However, the Trademark Law does not prohibit the registration of trademarks that are similar to INNs. Hence, in cases of oppositions against marks that are substantially similar to INNs, Panama’s IP courts have not refused the applications based on grounds of similarity with an INN. Notwithstanding, there have been instances where the courts have denied the registration of a trademark consisting of a term substantially similar to an INN on grounds of being misleading (when there is no evidence showing that the drug to be identified by the opposed mark has in its composition the pertaining active ingredient) and against public order because its adoption as a mark could cause confusion among consumers and thus endanger public health (Sanofi-Aventis v Quimfa International Corporation SA, Resolution 54/2009, Eighth Civil Circuit Court of the First Judicial District).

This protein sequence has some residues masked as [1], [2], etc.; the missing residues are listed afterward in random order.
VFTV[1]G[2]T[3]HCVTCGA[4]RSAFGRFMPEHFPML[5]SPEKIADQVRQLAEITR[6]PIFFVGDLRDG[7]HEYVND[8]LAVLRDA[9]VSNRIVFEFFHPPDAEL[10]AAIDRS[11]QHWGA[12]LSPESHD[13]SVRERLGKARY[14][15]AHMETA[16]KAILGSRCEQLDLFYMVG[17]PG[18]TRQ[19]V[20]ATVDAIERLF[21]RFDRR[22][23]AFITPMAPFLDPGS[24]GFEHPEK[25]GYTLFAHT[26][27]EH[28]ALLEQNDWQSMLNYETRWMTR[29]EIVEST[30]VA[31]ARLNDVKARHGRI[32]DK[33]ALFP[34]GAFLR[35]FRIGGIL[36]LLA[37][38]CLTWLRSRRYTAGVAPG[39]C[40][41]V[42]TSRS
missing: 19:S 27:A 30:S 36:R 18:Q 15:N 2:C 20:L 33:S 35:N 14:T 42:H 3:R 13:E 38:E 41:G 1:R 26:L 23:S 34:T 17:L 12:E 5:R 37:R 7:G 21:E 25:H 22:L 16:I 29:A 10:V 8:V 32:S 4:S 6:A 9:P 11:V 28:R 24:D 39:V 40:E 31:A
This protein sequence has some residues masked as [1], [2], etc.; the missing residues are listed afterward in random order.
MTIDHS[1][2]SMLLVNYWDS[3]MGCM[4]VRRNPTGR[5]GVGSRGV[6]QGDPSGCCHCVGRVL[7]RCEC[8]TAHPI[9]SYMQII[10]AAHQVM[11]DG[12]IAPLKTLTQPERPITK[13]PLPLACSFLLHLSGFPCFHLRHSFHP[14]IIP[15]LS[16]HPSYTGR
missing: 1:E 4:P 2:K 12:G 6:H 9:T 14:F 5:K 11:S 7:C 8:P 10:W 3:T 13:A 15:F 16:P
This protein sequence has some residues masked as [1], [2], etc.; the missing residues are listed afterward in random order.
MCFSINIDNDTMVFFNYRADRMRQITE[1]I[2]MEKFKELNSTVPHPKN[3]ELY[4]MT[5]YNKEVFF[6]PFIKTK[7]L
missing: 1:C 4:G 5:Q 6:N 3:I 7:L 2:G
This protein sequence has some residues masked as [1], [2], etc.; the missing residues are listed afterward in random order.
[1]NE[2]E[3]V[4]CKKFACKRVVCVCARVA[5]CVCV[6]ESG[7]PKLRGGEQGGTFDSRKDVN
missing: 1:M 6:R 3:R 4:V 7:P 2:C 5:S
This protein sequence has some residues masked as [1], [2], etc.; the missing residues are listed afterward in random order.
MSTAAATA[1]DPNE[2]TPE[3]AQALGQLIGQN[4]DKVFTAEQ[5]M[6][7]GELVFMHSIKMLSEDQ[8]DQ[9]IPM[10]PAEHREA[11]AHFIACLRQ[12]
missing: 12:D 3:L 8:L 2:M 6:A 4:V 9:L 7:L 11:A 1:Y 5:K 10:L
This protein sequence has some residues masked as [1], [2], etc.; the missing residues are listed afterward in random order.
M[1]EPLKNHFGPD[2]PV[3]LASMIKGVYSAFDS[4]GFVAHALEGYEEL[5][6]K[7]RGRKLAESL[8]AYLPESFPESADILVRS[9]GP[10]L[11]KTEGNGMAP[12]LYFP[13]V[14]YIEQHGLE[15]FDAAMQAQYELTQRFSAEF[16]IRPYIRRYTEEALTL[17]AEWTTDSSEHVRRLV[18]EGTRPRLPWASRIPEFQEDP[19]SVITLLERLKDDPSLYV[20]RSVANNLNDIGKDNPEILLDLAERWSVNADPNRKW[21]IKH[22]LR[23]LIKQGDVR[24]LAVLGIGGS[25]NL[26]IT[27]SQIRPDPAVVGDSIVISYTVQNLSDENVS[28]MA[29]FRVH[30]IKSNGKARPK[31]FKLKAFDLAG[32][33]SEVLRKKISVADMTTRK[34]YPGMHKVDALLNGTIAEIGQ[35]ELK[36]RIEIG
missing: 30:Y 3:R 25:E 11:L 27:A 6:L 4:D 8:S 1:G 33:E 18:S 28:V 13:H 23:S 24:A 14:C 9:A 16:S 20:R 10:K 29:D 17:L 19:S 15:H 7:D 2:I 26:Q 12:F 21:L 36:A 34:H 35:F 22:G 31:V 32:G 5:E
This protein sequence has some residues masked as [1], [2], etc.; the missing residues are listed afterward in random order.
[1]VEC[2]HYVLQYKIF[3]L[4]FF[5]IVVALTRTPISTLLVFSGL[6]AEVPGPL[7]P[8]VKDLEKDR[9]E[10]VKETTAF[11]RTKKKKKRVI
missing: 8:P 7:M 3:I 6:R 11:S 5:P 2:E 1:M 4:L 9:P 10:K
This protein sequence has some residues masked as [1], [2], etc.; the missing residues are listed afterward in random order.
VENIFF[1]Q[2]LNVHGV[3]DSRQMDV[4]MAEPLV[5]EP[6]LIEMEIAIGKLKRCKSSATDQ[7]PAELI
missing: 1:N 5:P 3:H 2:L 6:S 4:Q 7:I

Another factor that deters the adoption of INNs as trademarks is the prohibition established in Article 30 of Law 1/2001 that regulates the introduction and distribution of pharmaceutical products in Panama. Article 30 provides that for the purpose of obtaining a sanitary registration (required for the licit distribution of all pharmaceuticals), it will not be possible to have as registered trademark an INN or a term that could be confused with an INN. Therefore, if a drug is identified with a mark that falls within this prohibition, sanitary registration would not be granted and the product could not be legally sold in the country.

Non-traditional trademarks

Panama’s Trademark Law recognises the protection and registration of non-traditional trademarks.

Article 90 of the Trademark Law provides that the following signs can form trademarks: